07
May
11

Shadowrun: Denver – Campaign Conclusion

SHADOWRUN: DENVER – CAMPAIGN CONCLUSION
PREVIOUS: Mission 25 – Done Deal – Part 2
NEXT: Shadowrun: Denver – Home

Looking back on the last nearly two years we spent playing through this campaign, it has been a blast! This was my first time running a tabletop campaign and I certainly started with lofty goals (go big or go home, right?), but it all worked out well. Not only was I a virgin GM, but I also had very little experience even being a player in a tabletop game to draw on (one session, to be precise).

When I finally consented to GMing a campaign, I figured I was an anomaly, that most GMs only began running their own games after they had experienced a number of games as players and found they had that “bug” to run a game of their own. Since then I’ve discovered that’s probably not wholly true. Certainly many GMs come in as players first, but in the ’70s when D&D first landed, there were many who had to learn to GM by taking the dive with no real experience and there are just as many these days who are doing the same to explore a hobby that pulls their interest. In truth, most players are just happy to have someone to run a game regardless of how new you are to the role.

Getting to meet every few weeks to hang out and play was a considerable amount of fun, but it also gave me an in to what I really wanted (when I started at least), which was to get involved in other gaming groups as a player. Since then, I’ve gotten to partake in a few other groups as a player in several different systems. I’ve also discovered that while my initial interest in tabletop was because I wanted to be a player, I’ve found just as much fun in crafting stories, challenging scenarios and leading my friends through games as a GM. Being a GM has forced me to develop a multitude of skills and even changed my perspectives and practices as a player.

I highly recommend it to anyone interested in tabletop gaming give it a whirl whether you’ve played years but never taken the plunge as a GM or if you’ve never even dabbled in the hobby at all but have some interested friends. Worse case scenario, you discover its not for you. Best case scenario, you find something you really enjoy that leads to weeks, months and years of enjoyment.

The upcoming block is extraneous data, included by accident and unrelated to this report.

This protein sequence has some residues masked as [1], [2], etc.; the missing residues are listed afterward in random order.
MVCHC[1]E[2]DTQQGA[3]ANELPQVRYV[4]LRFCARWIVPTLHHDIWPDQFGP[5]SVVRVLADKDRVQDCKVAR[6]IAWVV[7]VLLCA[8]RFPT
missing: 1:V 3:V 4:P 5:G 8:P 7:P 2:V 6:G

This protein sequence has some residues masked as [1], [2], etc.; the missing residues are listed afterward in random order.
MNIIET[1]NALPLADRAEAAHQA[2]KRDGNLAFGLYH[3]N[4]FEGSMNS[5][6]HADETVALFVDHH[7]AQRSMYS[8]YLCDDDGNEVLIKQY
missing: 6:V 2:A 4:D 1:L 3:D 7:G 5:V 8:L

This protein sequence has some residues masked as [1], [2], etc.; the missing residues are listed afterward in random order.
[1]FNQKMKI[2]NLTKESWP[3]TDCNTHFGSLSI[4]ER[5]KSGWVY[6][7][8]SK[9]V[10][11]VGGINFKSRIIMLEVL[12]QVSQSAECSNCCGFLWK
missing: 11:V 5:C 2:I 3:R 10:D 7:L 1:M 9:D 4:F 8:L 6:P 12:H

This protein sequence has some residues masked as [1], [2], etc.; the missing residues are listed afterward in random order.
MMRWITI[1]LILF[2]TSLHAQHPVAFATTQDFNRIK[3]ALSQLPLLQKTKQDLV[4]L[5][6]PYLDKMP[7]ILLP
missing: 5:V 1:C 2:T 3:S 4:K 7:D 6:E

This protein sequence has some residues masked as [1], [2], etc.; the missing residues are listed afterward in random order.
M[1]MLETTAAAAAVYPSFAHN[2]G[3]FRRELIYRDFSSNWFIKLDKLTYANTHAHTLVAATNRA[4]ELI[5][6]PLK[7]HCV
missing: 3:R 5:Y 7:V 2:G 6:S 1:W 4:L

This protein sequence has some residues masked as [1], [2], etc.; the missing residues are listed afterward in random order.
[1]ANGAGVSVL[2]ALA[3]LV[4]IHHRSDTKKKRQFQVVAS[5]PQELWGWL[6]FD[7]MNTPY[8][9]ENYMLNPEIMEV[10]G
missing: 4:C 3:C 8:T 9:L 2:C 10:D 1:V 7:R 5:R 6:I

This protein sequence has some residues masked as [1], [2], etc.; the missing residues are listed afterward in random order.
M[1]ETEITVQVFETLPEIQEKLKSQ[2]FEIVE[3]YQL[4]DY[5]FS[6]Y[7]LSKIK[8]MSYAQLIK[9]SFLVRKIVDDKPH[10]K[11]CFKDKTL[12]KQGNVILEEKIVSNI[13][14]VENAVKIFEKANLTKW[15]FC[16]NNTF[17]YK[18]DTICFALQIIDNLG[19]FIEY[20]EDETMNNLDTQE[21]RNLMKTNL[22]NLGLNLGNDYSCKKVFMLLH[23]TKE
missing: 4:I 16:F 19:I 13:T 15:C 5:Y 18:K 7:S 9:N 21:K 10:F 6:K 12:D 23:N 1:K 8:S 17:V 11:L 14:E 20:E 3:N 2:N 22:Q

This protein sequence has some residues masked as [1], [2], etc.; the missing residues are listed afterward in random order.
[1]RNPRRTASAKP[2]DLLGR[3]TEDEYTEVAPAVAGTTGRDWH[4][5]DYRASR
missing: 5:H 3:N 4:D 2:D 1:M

Speaking to this campaign, over the two years of playing we completed thirty one sessions. Twenty five of those were pre-written adventures while the other six were written by me and custom tailored to my players. As a starting GM, using pre-written adventures was a definite help. They prevented me from having to create and run plots while simultaneously learning the rules of the system and the methods of GMing. They also gave me ideas on how to balance encounters, provided examples of how to build open ended and interesting roleplaying encounters, to create “optional” scenes which could be used to control the pacing of the session and overall instructed as much as they picked up many of the time consuming burdens of being a GM (not that there weren’t still plenty left).

Still, after I got through the first ten sessions or so, I found more and more I wanted to get to telling my own stories, or telling stories that more closely involved my players. Getting to write and create my own adventures as fill in sessions was a great way to ease into the process without having to worry too much about overarching plots across the length of the campaign. As the campaign came to a close (and as I was writing more adventures), using the pre-written adventures allowed me to spend more time planning for how this campaign would end and lead into the next (which will be completely written and designed by me).